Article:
Beloved, then here is a point of strange ravishing usefulness to souls, that can but draw towards it and receive it. All the difficulty lies, whether it be my portion, and thy portion; whether I may say, Christ is my way, thus from this guilt, that there can be none of this charged upon me. I say, if thou dost receive Christ, if thou dost but set footing into this way, Christ; as soon as ever thou art stept into this way, thou art stept out of the condition thou wast in. Men's receiving of Christ! what is that? you will say. To receive him, is to come to him; "he that comes to me I will in no wise cast out" Mark; many think there is such a kind of sinfulness that is a bar to them; that though they would have Christ, yet there is not a way open for them to take him. Beloved, there is no way of sinfulness to bar thee from coming to Christ; if thou hast a heart to come to him, and, against all objections to venture thyself with joy into the bosom of Christ, for the discharge of all thy sinfulness; Christ himself (which I tremble to express; though it be with indignation) he should be a liar, if thou comest to him, and he casts thee off. "Every one that will," saith he, "let him come and drink of the water of life freely." You shall find, beloved, the great complaint of Christ, thus, "He came to his own, and his own received him not:" and to the Scribes and Pharisees, "Ye will not come to me, that ye might have life." The truth is, men dote upon the establishing of a righteousness of their own to bring them to Christ; and it is but presumptuous, or licentious doctrine, that Christ may be their Christ, and they receive him, and be considered simply ungodly, as enemies: but they are abominably injurious to the faith of Jesus Christ, to the exceeding bounty of that grace of his, who saves from sin, without respect of anything in the creature, that he himself might have the praise of the glory of his grace. The covenant, concerning the blotting out of transgressions, is a free covenant: "Not for thy sake do I this, be it known unto thee," saith the Lord, "for thou art a stubborn and stiff necked people; but for my own sake do I this." All this grace to acquit thy soul, here and hereafter, comes out of the bowels of God himself; and he hath no other motive in the world, but simply, and only, his own bowels, that put him upon the deliverance of a poor wretch from iniquity, and discharge of sin, from that load which otherwise would grind and crush him to powder: I say, his own bowels are the motive. God neither looks to anything in the creature to win him to shew kindness, nor yet anything in the creature to debar him; neither righteousness in men that persuades God to pardon sin; nor unrighteousness in men that hinders him from giving this pardon, and acquitting them from their transgressions; it is only and simply for his own sake he doth it unto men.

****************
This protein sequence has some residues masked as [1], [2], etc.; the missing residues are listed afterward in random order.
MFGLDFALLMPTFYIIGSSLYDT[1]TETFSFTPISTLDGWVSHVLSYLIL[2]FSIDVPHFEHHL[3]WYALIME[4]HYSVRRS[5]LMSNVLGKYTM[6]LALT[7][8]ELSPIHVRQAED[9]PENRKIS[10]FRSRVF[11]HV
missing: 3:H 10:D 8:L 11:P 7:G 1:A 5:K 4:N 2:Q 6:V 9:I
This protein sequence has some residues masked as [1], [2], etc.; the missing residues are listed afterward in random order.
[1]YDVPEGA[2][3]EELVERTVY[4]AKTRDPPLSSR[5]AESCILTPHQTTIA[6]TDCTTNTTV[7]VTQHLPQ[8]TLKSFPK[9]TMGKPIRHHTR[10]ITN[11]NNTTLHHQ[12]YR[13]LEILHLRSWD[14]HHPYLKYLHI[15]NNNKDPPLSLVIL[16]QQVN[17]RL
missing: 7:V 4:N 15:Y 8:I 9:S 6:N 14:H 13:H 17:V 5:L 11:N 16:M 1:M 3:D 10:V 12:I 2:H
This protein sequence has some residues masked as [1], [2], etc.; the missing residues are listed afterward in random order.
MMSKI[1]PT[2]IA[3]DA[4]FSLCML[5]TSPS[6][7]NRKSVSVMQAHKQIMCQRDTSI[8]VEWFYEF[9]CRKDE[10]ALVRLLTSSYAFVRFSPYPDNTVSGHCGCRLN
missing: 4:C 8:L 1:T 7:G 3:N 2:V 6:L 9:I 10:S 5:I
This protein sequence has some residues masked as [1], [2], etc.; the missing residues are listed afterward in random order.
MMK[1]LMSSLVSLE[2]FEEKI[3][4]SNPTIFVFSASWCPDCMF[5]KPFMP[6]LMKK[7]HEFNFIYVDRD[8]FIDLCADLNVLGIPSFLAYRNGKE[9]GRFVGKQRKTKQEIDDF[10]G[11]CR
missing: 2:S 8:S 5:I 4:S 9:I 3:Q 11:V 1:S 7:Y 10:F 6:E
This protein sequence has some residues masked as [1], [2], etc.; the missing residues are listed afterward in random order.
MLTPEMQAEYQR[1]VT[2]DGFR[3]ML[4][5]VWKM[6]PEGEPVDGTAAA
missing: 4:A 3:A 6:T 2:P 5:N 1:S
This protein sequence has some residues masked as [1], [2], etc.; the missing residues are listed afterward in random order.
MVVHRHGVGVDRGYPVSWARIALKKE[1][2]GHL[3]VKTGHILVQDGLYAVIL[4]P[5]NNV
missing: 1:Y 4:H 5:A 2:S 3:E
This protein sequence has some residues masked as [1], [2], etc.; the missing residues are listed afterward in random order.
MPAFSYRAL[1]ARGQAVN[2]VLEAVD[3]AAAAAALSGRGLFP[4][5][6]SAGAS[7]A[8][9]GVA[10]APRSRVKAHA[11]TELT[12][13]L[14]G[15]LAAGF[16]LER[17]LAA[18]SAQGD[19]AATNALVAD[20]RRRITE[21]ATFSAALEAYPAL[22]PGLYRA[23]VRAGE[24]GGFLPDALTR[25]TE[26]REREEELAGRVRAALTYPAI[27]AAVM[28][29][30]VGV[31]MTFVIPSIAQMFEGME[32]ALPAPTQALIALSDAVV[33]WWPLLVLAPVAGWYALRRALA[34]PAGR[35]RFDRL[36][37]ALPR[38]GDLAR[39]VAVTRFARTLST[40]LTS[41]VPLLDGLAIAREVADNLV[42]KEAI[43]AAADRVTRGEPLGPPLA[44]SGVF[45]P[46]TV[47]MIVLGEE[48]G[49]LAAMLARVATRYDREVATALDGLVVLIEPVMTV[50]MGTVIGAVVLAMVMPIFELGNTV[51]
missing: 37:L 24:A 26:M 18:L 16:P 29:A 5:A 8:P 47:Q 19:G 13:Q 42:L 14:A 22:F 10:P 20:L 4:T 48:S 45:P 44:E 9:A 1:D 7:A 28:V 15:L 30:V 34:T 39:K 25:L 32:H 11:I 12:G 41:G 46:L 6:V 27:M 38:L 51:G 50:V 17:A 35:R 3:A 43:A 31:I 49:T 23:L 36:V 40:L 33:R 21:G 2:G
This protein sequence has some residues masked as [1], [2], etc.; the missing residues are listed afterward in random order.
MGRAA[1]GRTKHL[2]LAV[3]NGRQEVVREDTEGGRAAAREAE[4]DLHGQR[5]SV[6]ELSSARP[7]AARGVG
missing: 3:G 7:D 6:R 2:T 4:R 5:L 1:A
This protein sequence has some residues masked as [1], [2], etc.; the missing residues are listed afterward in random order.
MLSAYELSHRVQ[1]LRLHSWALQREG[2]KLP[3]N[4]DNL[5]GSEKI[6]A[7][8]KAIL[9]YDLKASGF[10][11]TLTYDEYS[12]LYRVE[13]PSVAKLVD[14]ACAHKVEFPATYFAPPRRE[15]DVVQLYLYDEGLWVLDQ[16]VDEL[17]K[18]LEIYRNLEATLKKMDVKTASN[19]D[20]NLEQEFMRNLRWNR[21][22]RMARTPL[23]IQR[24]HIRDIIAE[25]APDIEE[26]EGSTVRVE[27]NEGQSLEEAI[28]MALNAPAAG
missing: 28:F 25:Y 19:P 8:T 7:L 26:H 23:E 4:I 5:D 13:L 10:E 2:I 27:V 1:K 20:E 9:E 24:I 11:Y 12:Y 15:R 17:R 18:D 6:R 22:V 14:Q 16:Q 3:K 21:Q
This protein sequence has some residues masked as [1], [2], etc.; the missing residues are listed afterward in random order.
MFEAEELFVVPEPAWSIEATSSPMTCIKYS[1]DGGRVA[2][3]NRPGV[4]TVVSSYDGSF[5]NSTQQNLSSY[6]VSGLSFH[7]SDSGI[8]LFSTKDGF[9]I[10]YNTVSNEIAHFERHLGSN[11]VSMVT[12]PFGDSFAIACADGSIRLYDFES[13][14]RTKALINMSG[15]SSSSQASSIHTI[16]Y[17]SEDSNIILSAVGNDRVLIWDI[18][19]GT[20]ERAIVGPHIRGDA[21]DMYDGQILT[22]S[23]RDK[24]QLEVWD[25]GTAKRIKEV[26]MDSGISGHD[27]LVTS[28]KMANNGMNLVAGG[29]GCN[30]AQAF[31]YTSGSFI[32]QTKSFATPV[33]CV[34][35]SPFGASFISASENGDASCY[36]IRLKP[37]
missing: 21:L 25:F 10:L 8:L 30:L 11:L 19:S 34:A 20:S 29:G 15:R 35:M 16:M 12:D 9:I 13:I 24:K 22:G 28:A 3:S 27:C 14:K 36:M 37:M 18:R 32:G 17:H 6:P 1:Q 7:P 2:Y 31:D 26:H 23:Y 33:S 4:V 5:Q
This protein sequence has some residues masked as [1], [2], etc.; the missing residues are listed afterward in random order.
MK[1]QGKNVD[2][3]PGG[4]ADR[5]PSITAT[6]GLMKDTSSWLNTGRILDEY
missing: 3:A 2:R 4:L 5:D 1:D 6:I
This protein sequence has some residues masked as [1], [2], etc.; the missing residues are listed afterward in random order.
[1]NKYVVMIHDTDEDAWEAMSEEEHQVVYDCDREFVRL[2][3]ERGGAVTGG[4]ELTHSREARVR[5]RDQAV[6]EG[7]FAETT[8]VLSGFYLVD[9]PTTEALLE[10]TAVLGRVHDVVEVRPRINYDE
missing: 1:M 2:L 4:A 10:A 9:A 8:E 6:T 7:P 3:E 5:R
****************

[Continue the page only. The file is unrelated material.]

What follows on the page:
Thus you have seen the first particular, that I have endeavoured to clear from all cavils and objections that may be laid upon it.